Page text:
Yesterday we took a hop-on hop-off in Brussels. Having read the tour books before I knew that all museums are closed on Monday. We still decided on the tour to get familiar and also to kind of recuperate from a tiring trip to Bruges on Sumday. The weather was cloudy too. The first stop we got off was the "atomium". Just a simple blow up of an atom. It was constructed during the 1958 world expo. The construction is more like a molecule with atoms at vertices. One atom contained extensive history on immigration in Brussels. Given the recent shenanigans in Arizona I was very curious to see that.
One exhibit succinctly declares "Immigration is not an unmitigated good nor is it the root cause of all evils". No such museum in USA would dare to state that. I've been to Ellis Island, New York and its all about how America welcomed the immigrants. The poem by Emma Lazarus at the pedestal of "Statue of liberty" in fact proclaims 'give me your tired and huddled masses'. It is exactly that which is being called into question now as USA struggles with 12million+ illegal immigrants and with no end in sight of new ones crossing over by the day. I appreciate the honesty of Belgians in putting the issue in politically incorrect phrases. Many exhbits drove home the point how immigration is a mixed blessing.
One exhbit stated exactly what Hispanics in USA often tell immigration opponents, "we do the work that no native Belgian is ready to do". Another exhibit framed the economic concerns plainly "when economy does well businesses need immigrants to supplement local labor, during recession it becomes a flash point".
The pivotal point on immigration is about 'assimilation', one exhibit stares at that issue forthrightly "they are immigrants when they come, they are immigrants when they live amongst us, WHEN will they become US?". I am a big votary of assimilation. We immigrants "CHOOSE" to go to a particular country. Especially a country like USA makes it possible to become citizens and raise families. We owe it to America to be Americans. I find it obnoxious when Indians derisively say "oh this is a country of immigrants". On that score only Africa, anthropologically speaking; is purely native. America, in the course of its history, has gained a certain character, its THAT character that has America what it is today. Whether its Mexicans or Indians I expect them to play by the rules and be good Americans. If Mexicans or Indians want to replicate their homeland in USA they might as well buy a ticket home.
After the 'atomium' visit we just stopped by sundry memorials. Every such building is stamped with Gothic architecture. Ornate, yes, unique, no.
The other interesting stop was at a shop to buy some lace work. We saw two very exquisite table cloths. One was priced at 90 Euro (including 8 napkins), the other was 140 Euro (no napkins). I asked why the price difference. The store woman answered with derision "oh the cheaper one is 'made in China' ". I pressed further 'well they look alike so what is the difference'. More condescension from the woman "oh they imitate very well but the fabric is cotton whereas Belgian lace is made out of linen'. I wanted to ask her 'well if the CHinese can imitate so well what stops them from doing it on linen too?". As an Ameican I am used to "Made in China", when Apple can brag "Designed in California and made in China", what can anyone say. Its typical Old Europe, snobbish. But I got to give it to her the children's clothing she showed were far superior to some of the best I've seen in USA.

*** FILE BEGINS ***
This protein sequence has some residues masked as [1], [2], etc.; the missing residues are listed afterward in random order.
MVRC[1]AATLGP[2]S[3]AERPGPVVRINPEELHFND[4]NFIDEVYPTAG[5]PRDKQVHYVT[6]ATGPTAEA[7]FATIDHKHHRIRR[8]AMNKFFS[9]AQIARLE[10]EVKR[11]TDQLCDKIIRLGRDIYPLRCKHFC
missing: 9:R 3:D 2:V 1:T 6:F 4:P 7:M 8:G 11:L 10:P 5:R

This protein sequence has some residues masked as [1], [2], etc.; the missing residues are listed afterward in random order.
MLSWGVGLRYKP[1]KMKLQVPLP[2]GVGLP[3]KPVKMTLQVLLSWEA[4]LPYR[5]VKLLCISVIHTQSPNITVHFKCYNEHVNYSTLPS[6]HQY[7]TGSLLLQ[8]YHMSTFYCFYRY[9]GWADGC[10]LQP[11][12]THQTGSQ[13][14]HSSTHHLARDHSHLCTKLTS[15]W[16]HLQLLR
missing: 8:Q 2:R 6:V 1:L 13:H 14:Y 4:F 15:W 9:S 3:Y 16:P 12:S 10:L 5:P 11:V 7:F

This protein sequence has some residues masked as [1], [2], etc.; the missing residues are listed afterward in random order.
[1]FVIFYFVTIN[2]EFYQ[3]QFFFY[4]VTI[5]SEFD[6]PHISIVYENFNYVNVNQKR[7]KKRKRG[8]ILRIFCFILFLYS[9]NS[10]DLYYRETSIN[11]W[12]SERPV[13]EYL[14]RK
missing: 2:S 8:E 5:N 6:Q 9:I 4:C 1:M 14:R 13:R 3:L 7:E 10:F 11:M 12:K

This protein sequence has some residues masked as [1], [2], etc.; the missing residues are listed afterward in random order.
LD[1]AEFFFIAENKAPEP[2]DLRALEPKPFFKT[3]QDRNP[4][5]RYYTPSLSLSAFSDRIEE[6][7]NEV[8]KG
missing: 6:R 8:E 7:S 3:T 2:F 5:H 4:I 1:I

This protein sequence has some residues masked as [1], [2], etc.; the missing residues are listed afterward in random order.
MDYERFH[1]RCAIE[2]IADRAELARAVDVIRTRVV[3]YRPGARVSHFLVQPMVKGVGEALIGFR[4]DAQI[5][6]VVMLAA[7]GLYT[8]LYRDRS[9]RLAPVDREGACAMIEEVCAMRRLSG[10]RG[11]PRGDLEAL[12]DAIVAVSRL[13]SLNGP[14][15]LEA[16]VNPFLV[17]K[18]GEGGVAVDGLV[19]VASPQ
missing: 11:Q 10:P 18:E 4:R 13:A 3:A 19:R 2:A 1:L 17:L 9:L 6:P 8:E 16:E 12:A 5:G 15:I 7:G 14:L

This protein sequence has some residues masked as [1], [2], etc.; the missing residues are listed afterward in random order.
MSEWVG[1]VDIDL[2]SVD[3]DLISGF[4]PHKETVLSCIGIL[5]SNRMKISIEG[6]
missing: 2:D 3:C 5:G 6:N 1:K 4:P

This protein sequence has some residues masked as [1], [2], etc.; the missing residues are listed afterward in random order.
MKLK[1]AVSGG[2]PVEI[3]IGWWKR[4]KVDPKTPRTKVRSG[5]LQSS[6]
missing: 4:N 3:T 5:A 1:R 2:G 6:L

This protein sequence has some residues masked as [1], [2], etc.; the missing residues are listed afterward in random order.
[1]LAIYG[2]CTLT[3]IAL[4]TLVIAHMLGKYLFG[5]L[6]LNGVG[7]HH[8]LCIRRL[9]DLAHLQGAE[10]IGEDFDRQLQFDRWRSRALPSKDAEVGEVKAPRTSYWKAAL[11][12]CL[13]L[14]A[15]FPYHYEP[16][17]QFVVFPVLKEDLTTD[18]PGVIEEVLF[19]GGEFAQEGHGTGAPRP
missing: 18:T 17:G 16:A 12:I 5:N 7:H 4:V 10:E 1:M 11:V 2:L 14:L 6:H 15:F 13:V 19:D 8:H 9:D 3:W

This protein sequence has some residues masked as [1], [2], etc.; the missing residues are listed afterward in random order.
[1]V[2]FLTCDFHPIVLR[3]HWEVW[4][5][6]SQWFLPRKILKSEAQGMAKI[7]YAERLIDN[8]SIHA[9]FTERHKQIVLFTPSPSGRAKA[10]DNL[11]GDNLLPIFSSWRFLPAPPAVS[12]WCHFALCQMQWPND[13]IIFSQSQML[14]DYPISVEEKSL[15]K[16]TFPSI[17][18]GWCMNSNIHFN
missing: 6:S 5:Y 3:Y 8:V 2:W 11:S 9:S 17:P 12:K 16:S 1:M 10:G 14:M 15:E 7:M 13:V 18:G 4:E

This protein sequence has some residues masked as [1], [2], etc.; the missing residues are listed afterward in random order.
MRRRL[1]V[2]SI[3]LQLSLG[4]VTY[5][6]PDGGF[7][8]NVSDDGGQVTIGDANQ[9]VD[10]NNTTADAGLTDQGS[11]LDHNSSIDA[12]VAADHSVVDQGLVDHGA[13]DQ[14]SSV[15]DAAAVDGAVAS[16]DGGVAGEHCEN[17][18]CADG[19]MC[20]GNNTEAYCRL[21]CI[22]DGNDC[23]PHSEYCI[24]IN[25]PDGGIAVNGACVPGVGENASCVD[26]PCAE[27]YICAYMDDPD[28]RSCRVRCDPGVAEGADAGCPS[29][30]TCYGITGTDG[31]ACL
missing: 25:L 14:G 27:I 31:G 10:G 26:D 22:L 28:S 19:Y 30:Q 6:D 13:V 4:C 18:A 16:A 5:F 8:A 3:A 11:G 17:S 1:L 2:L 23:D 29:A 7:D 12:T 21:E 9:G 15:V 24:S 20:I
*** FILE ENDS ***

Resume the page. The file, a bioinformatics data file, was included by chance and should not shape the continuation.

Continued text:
We also visited another sundry sight called "mini Europe". Its a small collection of minature models of chief buildings of EU member countries like British Parliament, Eiffel Tower etc. The park had a brochure with info on EU and each country. The brochure boasted about superior quality of life in EU Vs USA, especially with respect to pension benefits. The newspapers of the day carried news on how across the EU pension benefits are being cut. With the very future of EU in question I found the brochure to be churlish. Also why the comparison with USA. Even in the good old days EU could not stand against USA on economic or military benchmark.
The day ended with a visit to Haagen Daaz resturant. Yes, HD runs restaurants here. The HD outlets we have in USA are pathetic compared to what I saw here. This is gourmet food at its best. Who could have thought of combining cafe latte and a vanilla scoop...drooling. The ice cream choices and smoothies are a world away from the cheap "Dairy Queen", "Coldstone" variety. One thing which surprised me in Zurich was the Lindt stores. We have Lindt stores in USA too but the selections are a paltry subset of what they sell in Zurich. Likewise we have Godiva chocolate outlets in USA but that is nothing compared to what I see in Belgium. Haagen Daz only sells ice cream scoops in USA (like Baskin robbins in India, 11 years back) not the finer selections. Its been 7 days since we had anything Indian to eat and we dont miss it, yet....
Bottomline when it comes to food and clothing Europe wins hands down. America scores by a mile on affordability and variety of a different scale. Other than Harrod's in UK (where only the rich can shop) there is no rival to the quintessential American mall. I remember an article by Malcolm Gladwell on the science behind mega malls and how its an American phenomenon.